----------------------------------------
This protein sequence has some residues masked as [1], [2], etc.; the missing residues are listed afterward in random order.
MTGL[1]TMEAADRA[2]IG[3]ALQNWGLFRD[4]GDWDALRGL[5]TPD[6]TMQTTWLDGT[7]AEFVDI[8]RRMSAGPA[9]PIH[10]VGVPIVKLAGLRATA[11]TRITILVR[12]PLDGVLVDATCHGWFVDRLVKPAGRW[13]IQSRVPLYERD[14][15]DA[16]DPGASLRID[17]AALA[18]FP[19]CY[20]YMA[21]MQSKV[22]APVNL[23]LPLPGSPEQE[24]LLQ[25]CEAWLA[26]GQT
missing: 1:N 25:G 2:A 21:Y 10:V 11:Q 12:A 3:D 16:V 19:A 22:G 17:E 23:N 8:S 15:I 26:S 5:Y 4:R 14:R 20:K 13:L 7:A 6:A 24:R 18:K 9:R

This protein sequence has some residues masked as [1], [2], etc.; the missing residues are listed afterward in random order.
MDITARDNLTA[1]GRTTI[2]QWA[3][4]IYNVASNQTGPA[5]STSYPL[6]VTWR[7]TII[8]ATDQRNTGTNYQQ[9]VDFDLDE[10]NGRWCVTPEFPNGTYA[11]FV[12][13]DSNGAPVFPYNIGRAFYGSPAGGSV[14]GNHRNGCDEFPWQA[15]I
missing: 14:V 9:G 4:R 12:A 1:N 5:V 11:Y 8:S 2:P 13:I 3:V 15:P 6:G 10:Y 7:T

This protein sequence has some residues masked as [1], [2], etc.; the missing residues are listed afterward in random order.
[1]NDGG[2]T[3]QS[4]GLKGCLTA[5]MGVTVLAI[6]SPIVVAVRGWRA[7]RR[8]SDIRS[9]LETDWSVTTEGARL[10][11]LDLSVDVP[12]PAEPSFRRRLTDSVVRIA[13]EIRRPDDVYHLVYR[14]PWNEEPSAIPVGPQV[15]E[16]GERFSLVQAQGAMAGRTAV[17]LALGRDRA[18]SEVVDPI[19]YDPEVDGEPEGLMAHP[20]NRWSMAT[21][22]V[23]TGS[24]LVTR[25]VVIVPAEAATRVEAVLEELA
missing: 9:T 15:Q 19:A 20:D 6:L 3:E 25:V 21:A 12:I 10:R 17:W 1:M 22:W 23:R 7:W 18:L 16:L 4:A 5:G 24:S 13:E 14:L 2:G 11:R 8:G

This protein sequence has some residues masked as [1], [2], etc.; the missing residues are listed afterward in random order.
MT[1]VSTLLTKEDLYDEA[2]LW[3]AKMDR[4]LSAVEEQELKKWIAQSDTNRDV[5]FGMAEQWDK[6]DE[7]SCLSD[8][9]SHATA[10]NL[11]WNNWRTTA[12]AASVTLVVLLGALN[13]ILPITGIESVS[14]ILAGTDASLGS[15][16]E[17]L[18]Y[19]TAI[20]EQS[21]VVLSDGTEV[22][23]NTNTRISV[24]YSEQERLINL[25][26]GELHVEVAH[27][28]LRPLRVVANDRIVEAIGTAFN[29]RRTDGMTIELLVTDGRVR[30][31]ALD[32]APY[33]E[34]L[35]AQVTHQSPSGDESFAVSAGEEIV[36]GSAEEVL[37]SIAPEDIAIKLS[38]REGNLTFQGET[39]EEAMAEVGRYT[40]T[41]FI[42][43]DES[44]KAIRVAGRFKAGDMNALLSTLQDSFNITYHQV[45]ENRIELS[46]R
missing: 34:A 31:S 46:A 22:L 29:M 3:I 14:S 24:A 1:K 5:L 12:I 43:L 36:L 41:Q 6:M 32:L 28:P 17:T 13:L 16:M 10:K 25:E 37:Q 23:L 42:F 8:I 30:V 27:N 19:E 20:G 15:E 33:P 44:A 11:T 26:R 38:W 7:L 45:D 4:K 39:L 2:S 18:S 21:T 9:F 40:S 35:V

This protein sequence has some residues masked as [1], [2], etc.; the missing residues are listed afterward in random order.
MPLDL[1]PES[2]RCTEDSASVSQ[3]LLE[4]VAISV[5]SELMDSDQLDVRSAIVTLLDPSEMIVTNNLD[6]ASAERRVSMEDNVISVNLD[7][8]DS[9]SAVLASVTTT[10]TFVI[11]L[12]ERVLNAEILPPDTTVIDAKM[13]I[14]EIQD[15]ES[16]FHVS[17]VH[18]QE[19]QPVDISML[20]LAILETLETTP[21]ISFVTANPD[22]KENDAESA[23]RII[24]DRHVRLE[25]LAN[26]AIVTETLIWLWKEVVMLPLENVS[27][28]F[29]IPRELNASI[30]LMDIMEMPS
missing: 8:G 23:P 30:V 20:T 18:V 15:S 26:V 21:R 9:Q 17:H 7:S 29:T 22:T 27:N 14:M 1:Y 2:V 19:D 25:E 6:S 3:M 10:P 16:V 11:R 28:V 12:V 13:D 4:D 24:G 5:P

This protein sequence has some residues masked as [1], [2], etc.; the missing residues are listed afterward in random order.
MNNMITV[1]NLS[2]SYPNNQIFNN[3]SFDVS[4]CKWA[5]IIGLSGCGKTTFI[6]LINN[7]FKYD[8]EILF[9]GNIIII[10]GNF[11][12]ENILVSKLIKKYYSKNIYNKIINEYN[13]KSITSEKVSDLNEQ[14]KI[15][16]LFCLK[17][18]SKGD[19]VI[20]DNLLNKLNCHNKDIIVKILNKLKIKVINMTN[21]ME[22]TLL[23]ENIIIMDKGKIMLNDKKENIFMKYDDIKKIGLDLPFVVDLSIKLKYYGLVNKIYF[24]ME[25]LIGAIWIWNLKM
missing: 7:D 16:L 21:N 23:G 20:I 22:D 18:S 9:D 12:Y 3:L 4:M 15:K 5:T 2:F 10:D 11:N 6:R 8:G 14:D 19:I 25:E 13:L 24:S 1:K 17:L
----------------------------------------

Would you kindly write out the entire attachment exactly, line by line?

This protein sequence has some residues masked as [1], [2], etc.; the missing residues are listed afterward in random order.
MTGL[1]TMEAADRA[2]IG[3]ALQNWGLFRD[4]GDWDALRGL[5]TPD[6]TMQTTWLDGT[7]AEFVDI[8]RRMSAGPA[9]PIH[10]VGVPIVKLAGLRATA[11]TRITILVR[12]PLDGVLVDATCHGWFVDRLVKPAGRW[13]IQSRVPLYERD[14][15]DA[16]DPGASLRID[17]AALA[18]FP[19]CY[20]YMA[21]MQSKV[22]APVNL[23]LPLPGSPEQE[24]LLQ[25]CEAWLA[26]GQT
missing: 1:N 25:G 2:A 21:Y 10:V 11:Q 12:A 3:D 16:V 19:A 22:G 17:E 23:N 8:S 15:I 26:S 5:Y 4:R 14:R 20:K 13:L 7:A 6:A 24:R 18:K 9:R

This protein sequence has some residues masked as [1], [2], etc.; the missing residues are listed afterward in random order.
MDITARDNLTA[1]GRTTI[2]QWA[3][4]IYNVASNQTGPA[5]STSYPL[6]VTWR[7]TII[8]ATDQRNTGTNYQQ[9]VDFDLDE[10]NGRWCVTPEFPNGTYA[11]FV[12][13]DSNGAPVFPYNIGRAFYGSPAGGSV[14]GNHRNGCDEFPWQA[15]I
missing: 14:V 9:G 4:R 12:A 1:N 5:V 11:Y 8:S 2:P 13:I 3:V 15:P 6:G 10:Y 7:T

This protein sequence has some residues masked as [1], [2], etc.; the missing residues are listed afterward in random order.
[1]NDGG[2]T[3]QS[4]GLKGCLTA[5]MGVTVLAI[6]SPIVVAVRGWRA[7]RR[8]SDIRS[9]LETDWSVTTEGARL[10][11]LDLSVDVP[12]PAEPSFRRRLTDSVVRIA[13]EIRRPDDVYHLVYR[14]PWNEEPSAIPVGPQV[15]E[16]GERFSLVQAQGAMAGRTAV[17]LALGRDRA[18]SEVVDPI[19]YDPEVDGEPEGLMAHP[20]NRWSMAT[21][22]V[23]TGS[24]LVTR[25]VVIVPAEAATRVEAVLEELA
missing: 9:T 15:Q 19:A 20:D 6:L 3:E 25:V 21:A 12:I 10:R 17:W 1:M 22:W 23:R 7:W 18:L 16:L 4:A 5:G 24:S 13:E 14:L 2:G 11:R 8:G

This protein sequence has some residues masked as [1], [2], etc.; the missing residues are listed afterward in random order.
MT[1]VSTLLTKEDLYDEA[2]LW[3]AKMDR[4]LSAVEEQELKKWIAQSDTNRDV[5]FGMAEQWDK[6]DE[7]SCLSD[8][9]SHATA[10]NL[11]WNNWRTTA[12]AASVTLVVLLGALN[13]ILPITGIESVS[14]ILAGTDASLGS[15][16]E[17]L[18]Y[19]TAI[20]EQS[21]VVLSDGTEV[22][23]NTNTRISV[24]YSEQERLINL[25][26]GELHVEVAH[27][28]LRPLRVVANDRIVEAIGTAFN[29]RRTDGMTIELLVTDGRVR[30][31]ALD[32]APY[33]E[34]L[35]AQVTHQSPSGDESFAVSAGEEIV[36]GSAEEVL[37]SIAPEDIAIKLS[38]REGNLTFQGET[39]EEAMAEVGRYT[40]T[41]FI[42][43]DES[44]KAIRVAGRFKAGDMNALLSTLQDSFNITYHQV[45]ENRIELS[46]R
missing: 34:A 31:S 46:A 22:L 29:M 3:I 14:S 24:A 1:K 5:L 12:I 43:L 36:L 41:Q 6:M 32:L 28:P 17:T 13:L 16:M 10:K 25:E 37:Q 23:L 42:F 8:I 30:V 27:N 19:E 20:G 15:E 33:P 44:A 11:T 26:R 38:W 7:L 45:D 4:K 39:L 2:S 18:S 21:T 9:F 40:S 35:V

This protein sequence has some residues masked as [1], [2], etc.; the missing residues are listed afterward in random order.
MPLDL[1]PES[2]RCTEDSASVSQ[3]LLE[4]VAISV[5]SELMDSDQLDVRSAIVTLLDPSEMIVTNNLD[6]ASAERRVSMEDNVISVNLD[7][8]DS[9]SAVLASVTTT[10]TFVI[11]L[12]ERVLNAEILPPDTTVIDAKM[13]I[14]EIQD[15]ES[16]FHVS[17]VH[18]QE[19]QPVDISML[20]LAILETLETTP[21]ISFVTANPD[22]KENDAESA[23]RII[24]DRHVRLE[25]LAN[26]AIVTETLIWLWKEVVMLPLENVS[27][28]F[29]IPRELNASI[30]LMDIMEMPS
missing: 8:G 23:P 30:V 20:T 18:V 15:S 26:V 21:R 9:Q 17:H 7:S 29:T 22:T 27:N 14:M 1:Y 2:V 19:D 25:E 6:S 3:M 10:P 16:V 11:R 28:V 12:V 13:D 4:D 24:G 5:P

This protein sequence has some residues masked as [1], [2], etc.; the missing residues are listed afterward in random order.
MNNMITV[1]NLS[2]SYPNNQIFNN[3]SFDVS[4]CKWA[5]IIGLSGCGKTTFI[6]LINN[7]FKYD[8]EILF[9]GNIIII[10]GNF[11][12]ENILVSKLIKKYYSKNIYNKIINEYN[13]KSITSEKVSDLNEQ[14]KI[15][16]LFCLK[17][18]SKGD[19]VI[20]DNLLNKLNCHNKDIIVKILNKLKIKVINMTN[21]ME[22]TLL[23]ENIIIMDKGKIMLNDKKENIFMKYDDIKKIGLDLPFVVDLSIKLKYYGLVNKIYF[24]ME[25]LIGAIWIWNLKM
missing: 7:D 16:L 21:N 23:G 20:I 22:D 18:S 9:D 12:Y 3:L 4:M 15:K 5:T 2:F 10:D 11:N 6:R 8:G 14:D 19:I 25:E 13:L 24:S 1:K 17:L